MYTH 4:  ASSIGNMENTS OF BENEFITS ALLOW CONTRACTORS TO FILE LAWSUITS WITHIN DAYS OF A CLAIM BEING FILED

FACT: ASSIGNMENTS OF BENEFITS DO NOT OVERRIDE INSURANCE POLICY PROVISIONS ALLOWING CERTAIN TIME PERIODS FOR COVERAGE DETERMINATIONS

As explained above, Assignments of Benefits do not provide contractors with any special rights or abilities, nor do they allow contractors to “circumvent” policy obligations. If an insurance policy allows a certain period of time for an insurer to make a coverage decision, that same period of time applies regardless of whether the right to payment is with the homeowner or with the contractor.  If a contractor files a lawsuit pre-maturely, an insurance company has the same policy defenses available as though a homeowner filed a lawsuit pre-maturely.  If the lawsuit was, in fact, pre-mature, the Court will dismiss the case, and insurance companies even have several avenues to recover their legal fees and costs.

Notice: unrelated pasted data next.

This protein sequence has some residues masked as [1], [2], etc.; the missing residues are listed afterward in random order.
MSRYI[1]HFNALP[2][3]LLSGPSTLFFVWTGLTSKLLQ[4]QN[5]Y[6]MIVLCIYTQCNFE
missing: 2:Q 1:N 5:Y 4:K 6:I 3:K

MYTH 5: ASSIGNMENTS OF BENEFITS ARE NOT FAIR BECAUSE THEY VIOLATE “NON-ASSIGNMENT” CLAUSES IN INSURANCE CONTRACTS

FACT: ASSIGNMENTS OF BENEFITS ONLY ASSIGN THE RIGHT TO RECEIVE PAYMENT FOR SERVICES PERFORMED, NOT THE INSURANCE POLICY ITSELF